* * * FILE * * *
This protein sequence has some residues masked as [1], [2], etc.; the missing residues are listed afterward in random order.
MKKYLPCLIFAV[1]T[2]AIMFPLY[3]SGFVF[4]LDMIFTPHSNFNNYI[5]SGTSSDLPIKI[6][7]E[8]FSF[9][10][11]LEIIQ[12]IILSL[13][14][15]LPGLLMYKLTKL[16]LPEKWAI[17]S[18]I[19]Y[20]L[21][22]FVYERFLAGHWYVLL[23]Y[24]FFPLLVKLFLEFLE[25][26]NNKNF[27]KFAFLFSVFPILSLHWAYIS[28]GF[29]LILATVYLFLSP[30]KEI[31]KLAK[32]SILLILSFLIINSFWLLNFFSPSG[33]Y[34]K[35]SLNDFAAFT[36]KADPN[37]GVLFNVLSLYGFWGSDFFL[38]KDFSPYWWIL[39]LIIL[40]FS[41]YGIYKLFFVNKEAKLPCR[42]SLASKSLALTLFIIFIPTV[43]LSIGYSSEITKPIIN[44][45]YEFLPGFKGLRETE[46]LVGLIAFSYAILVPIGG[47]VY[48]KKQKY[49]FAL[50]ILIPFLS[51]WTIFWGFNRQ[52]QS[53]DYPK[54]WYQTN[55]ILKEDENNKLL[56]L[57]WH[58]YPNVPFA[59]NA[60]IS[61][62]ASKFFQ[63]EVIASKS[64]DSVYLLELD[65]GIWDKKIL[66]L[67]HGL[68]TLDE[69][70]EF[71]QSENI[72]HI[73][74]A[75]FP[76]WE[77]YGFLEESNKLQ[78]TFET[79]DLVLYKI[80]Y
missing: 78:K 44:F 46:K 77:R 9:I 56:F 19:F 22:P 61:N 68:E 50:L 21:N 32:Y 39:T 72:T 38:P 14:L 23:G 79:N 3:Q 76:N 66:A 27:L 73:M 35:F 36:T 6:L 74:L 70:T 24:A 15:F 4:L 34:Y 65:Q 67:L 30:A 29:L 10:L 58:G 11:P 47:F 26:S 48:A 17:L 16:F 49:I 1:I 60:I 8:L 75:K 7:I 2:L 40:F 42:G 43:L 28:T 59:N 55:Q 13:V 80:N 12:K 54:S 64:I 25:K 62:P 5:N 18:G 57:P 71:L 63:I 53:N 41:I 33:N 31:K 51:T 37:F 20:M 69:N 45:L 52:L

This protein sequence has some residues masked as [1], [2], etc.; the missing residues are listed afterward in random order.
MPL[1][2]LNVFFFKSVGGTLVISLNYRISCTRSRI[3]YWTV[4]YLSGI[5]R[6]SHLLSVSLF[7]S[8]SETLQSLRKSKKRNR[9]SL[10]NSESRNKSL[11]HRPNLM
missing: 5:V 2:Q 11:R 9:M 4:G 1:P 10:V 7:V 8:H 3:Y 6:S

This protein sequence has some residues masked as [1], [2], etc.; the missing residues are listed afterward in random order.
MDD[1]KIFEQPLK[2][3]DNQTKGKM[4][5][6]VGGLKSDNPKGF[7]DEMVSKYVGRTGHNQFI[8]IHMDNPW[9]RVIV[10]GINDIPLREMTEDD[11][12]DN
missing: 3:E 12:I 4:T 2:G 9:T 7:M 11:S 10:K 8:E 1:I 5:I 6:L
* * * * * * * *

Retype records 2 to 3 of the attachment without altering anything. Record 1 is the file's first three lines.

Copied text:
This protein sequence has some residues masked as [1], [2], etc.; the missing residues are listed afterward in random order.
MPL[1][2]LNVFFFKSVGGTLVISLNYRISCTRSRI[3]YWTV[4]YLSGI[5]R[6]SHLLSVSLF[7]S[8]SETLQSLRKSKKRNR[9]SL[10]NSESRNKSL[11]HRPNLM
missing: 5:V 2:Q 11:R 9:M 4:G 1:P 10:V 7:V 8:H 3:Y 6:S

This protein sequence has some residues masked as [1], [2], etc.; the missing residues are listed afterward in random order.
MDD[1]KIFEQPLK[2][3]DNQTKGKM[4][5][6]VGGLKSDNPKGF[7]DEMVSKYVGRTGHNQFI[8]IHMDNPW[9]RVIV[10]GINDIPLREMTEDD[11][12]DN
missing: 3:E 12:I 4:T 2:G 9:T 7:M 11:S 10:K 8:E 1:I 5:I 6:L